But often times, especially in such a fast-paced and competitive industry, simply having the patents is not enough. Other companies also want to remain competitive and provide their customers with newest and greatest industry innovations but without paying licensing fees or developing alternatives.
Similarly, patent-holders want to retain their competitive advantage by preventing competitors from using their technologies or even similar technologies without receiving just compensation. The only way for a patent-holder to enforce their patents is by litigation. And with so much money at stake, we see a multitude of patent litigation.
Many companies risk infringing other companies’ patents in order to close a competition gap. The idea is that they would rather run the risk of being sued rather than take the sure path of missing out on a new innovation and falling behind with consumers. Then there’s the idea that the already more-profitable company can just purchase the patents from the underdog, furthering the gap between the competition and driving customers away because the funds can no longer go to pursing innovative ideas.
There have been so many studies on why companies go bankrupt and the number one reason is because of customer flow – or in this case, lack thereof. Competing companies with newer, faster, sexier gadgets win and leave the others behind. Of course there is an ebb and flow to the process. One company may not always have the lead, or it holds that coveted first place in the customer’s eyes for a short period of time while another company gears up to take the lead.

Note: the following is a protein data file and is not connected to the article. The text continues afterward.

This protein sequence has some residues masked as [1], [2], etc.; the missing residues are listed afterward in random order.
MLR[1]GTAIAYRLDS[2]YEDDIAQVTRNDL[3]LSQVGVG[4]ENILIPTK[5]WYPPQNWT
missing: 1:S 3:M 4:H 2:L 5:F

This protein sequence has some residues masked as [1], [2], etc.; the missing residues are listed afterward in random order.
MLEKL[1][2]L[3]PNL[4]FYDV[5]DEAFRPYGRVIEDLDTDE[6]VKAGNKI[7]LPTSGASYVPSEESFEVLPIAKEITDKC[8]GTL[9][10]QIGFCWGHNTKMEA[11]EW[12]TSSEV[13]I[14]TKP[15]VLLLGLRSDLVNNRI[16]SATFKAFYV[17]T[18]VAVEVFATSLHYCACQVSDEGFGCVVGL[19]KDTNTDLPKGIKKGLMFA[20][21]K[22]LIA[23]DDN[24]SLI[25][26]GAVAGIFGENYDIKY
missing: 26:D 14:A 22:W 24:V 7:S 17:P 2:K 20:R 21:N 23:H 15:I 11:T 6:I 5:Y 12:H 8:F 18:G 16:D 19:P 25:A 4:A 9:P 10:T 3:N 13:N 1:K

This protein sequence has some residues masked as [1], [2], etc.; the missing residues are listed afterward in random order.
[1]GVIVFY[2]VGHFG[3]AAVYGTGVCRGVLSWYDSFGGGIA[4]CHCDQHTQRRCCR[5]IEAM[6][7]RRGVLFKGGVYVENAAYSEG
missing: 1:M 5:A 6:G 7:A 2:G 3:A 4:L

Just because Company A has a big time hit in product, service or technology doesn’t mean Company B doesn’t have something up its sleeve as well. It’s when Company B doesn’t come up with something to draw the customers back in that they need to start calling a bankruptcy attorney or take drastic measures to keep finances in order.
Of course with the danger of bankruptcy comes a whole slew of negative situations. Patent lawsuits are not inexpensive and the damages to a company could have detrimental effects, increasing tensions. Lawyer fees, penalties and time definitely don’t contribute to overall company profits and might push them into the red zone. Fees and additional charges continue to stack up, of course, when the initial charges cannot be paid.
In the end, as long as consumers continue to want the newest and coolest tech gadgets and services, profit potentials will remain high and so will the temptation for companies to push the limits on what they may borrow from their competitors. Technology companies will seek to preserve their competitive advantage (profit margins) via patent litigation.
Until consumers stop purchasing products from the Apples and Microsofts or using services from the Googles and Facebooks, the trend of litigation in the technology industry will continue. After all, what company does not want to have Apple’s conundrum of what to do with nearly a billion dollars in cash reserves?